In Q3 economic activity in Ukraine continued to decline. “This process, which was initially formed by purely economic factors (the impossibility to further finance the external imbalance and budget deficit), accelerated and scaled up because of the military conflict in the country,” states the report. “Before the end of the year household consumption is expected to decrease further. Agricultural growth can turn negative. On the whole, we forecast that GDP will decrease by 5 to 10% in 2014.” If the political situation stabilises for a long time and the country receives sufficient financial support from outside, its economy can show high growth during the post-crisis recovery period — the depth of the current recession makes this possible. “If the situation remains as it is a new devastating wave of crisis is possible,” conclude EDB experts.

The growth in Azerbaijan’s GDP slowed down in the first six months and was 2.1% compared year-on-year. The recession in the oil and gas sector continued, although to a lesser extent: 3.9% in Q2 compared to 4.1% in Q1. Non-oil and gas sectors also grew at a slower pace of 7%, compared to 8.8% in Q1.

The macroeconomic situation in Armenia is characterised by a noticeable decline in economic activity caused by the worsened balance of payments. The growth in the country’s GDP slowed down significantly in Q2, to 2.3% year-on-year. The worsened balance of payments is confirmed by a decrease in international reserves. At the same time, state finance improved and the state budget had a surplus of 5% of GDP. Inflation decreased to 1.8% in June, because of low economic activity and discontinued increases in the prices of gas imports.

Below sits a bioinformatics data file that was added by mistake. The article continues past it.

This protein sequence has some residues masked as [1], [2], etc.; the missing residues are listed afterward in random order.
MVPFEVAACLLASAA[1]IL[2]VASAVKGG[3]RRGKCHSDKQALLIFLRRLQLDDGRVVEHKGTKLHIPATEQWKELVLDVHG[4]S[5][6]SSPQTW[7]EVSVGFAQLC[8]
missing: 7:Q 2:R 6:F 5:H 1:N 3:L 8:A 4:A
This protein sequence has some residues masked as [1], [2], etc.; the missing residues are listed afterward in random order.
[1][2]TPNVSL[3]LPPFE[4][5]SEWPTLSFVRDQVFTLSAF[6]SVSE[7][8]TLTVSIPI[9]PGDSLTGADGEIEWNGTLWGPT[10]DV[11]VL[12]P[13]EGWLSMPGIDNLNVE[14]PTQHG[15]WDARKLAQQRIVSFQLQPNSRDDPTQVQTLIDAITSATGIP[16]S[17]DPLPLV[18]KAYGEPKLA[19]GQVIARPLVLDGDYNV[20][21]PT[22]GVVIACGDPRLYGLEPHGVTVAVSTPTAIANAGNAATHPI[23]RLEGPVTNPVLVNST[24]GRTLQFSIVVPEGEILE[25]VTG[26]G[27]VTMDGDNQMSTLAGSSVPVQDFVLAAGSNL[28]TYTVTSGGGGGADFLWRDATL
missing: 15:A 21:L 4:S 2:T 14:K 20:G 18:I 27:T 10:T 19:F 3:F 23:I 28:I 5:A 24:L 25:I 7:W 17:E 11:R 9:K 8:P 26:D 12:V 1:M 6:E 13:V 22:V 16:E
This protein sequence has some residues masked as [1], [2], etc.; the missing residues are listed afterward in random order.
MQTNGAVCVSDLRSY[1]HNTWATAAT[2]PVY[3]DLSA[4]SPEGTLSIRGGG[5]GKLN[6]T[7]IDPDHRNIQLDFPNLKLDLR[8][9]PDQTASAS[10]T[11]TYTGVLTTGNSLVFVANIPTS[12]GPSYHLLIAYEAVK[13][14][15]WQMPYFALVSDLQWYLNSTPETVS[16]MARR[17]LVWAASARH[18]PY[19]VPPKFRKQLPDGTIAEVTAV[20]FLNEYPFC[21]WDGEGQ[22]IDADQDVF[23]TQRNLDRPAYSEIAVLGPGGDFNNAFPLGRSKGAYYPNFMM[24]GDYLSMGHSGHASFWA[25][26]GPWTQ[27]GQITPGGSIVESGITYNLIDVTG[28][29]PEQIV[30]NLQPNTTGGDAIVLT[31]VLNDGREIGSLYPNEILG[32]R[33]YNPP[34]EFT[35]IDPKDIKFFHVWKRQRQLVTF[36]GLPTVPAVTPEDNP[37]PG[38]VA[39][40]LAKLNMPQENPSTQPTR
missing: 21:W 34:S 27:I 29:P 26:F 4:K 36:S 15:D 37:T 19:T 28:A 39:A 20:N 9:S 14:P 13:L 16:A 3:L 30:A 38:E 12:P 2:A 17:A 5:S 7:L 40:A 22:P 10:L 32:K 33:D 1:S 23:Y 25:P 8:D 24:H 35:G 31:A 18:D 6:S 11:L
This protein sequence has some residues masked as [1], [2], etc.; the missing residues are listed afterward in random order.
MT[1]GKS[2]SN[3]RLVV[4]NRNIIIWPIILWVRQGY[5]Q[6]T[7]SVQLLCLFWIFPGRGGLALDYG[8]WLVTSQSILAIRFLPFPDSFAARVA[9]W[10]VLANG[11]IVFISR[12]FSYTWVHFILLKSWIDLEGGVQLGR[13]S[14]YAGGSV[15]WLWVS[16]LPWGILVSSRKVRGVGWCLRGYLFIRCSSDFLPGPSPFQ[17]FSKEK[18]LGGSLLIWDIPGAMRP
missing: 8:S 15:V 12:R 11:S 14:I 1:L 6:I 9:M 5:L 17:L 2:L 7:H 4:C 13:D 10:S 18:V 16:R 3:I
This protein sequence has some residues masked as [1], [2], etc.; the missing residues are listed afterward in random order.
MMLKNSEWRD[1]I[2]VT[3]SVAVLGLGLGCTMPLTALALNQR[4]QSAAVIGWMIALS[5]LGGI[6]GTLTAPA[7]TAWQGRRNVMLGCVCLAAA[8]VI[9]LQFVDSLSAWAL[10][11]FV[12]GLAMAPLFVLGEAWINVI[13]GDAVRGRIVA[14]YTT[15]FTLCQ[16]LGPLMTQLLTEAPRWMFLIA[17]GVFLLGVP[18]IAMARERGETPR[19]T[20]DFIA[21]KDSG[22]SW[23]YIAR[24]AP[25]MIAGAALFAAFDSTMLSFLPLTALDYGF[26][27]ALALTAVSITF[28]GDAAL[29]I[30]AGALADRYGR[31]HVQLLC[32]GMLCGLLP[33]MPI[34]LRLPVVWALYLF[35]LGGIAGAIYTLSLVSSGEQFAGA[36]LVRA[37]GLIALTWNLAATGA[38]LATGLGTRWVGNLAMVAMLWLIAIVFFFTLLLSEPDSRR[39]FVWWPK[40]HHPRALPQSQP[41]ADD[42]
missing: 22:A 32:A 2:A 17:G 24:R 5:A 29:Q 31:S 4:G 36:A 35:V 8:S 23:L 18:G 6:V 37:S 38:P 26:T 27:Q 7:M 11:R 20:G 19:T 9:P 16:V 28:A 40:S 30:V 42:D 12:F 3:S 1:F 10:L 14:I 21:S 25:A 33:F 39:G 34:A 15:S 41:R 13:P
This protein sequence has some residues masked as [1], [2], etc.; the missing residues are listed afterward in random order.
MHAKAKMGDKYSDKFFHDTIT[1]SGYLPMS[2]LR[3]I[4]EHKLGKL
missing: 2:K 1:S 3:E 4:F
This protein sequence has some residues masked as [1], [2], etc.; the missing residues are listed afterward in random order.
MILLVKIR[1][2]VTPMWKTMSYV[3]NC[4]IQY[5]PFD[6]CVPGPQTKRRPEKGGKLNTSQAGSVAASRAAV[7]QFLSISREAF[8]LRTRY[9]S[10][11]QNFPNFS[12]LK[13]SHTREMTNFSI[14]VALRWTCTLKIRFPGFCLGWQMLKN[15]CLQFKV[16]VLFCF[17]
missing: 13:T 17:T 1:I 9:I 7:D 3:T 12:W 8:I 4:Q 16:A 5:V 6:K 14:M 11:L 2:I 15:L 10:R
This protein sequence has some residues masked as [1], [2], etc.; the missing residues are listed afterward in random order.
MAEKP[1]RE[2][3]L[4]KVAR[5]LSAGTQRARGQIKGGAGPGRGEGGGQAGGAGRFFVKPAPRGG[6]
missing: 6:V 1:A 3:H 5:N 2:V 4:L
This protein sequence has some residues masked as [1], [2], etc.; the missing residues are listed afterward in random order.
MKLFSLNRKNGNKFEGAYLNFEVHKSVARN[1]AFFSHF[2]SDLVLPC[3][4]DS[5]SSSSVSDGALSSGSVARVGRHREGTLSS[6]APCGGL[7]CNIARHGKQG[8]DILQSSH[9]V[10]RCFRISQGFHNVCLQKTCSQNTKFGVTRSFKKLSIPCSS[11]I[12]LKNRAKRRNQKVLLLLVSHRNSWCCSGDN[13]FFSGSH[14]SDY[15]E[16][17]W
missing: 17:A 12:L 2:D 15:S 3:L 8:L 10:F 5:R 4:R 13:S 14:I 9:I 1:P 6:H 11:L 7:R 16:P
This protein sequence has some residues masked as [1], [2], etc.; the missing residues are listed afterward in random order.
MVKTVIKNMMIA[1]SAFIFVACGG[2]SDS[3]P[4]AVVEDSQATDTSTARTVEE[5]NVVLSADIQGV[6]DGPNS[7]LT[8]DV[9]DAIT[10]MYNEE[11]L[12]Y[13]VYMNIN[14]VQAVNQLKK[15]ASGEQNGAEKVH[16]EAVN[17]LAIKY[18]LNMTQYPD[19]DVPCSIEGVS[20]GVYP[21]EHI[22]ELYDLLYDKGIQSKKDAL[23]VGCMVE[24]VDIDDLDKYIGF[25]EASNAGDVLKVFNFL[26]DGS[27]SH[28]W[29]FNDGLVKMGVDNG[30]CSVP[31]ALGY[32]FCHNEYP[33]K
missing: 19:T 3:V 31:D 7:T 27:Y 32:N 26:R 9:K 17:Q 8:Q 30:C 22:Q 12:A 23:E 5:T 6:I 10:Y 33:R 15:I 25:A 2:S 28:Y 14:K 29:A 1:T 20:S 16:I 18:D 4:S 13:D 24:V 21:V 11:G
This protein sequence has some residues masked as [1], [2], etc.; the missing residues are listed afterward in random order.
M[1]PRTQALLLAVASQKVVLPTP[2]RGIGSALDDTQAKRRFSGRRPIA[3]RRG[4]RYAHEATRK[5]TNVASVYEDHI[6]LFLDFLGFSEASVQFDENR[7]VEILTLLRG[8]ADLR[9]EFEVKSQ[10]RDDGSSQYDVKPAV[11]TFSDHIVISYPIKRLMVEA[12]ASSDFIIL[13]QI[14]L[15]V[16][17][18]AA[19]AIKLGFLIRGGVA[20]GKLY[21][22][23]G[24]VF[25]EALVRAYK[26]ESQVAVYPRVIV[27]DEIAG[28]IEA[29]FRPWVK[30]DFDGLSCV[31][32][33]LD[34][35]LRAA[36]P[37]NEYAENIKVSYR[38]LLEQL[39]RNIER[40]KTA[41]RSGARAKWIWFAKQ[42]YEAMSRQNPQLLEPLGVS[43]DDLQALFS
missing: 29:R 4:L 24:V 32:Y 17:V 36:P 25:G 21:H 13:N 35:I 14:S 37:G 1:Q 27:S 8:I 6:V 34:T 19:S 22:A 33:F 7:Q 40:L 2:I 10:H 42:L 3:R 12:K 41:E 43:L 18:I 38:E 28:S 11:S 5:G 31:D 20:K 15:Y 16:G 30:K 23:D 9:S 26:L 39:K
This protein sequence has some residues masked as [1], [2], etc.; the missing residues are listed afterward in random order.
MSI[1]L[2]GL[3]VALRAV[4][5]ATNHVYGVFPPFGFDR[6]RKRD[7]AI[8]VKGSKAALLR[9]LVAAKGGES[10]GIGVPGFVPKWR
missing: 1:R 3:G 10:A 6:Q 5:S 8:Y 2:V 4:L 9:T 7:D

In Belarus economic activity continued to recover at a moderate fashion. This trend shaped in the beginning of the summer and was maintained in Q2. As a result, the country’s GDP growth improved to 1.2% in the first six months (measured year-on-year), from 0.5% in Q1. EDB researchers believe that, after a decline in the first months of the year, the recovery of economic growth in the country to positive levels has stabilised.

The growth in Kazakhstan’s GDP improved to 4% in Q2, compared year-on-year (from 3.8% in Q1). In the context of the international environment, which is unfavourable for Kazakhstan and affects external demand, the slight increase was due to the recovery of investment and rather strong consumption, despite devaluation. However, the balance of payments worsened: in May/June the country’s gross international reserves decreased by US $1.9 billion, compared to April 2014, to US $26.5 billion. The state budget’s surplus recorded in Q1 turned into a deficit and amounted to 0.9% of GDP after the first six months of the year.

The report states that until the end of 2014 Kazakhstan will be able to avoid a further slowdown in economic activity, however the growth in its GDP will be lower than in 2013. EDB forecasts it to be 4.2% in 2014 and 4.9% in 2015.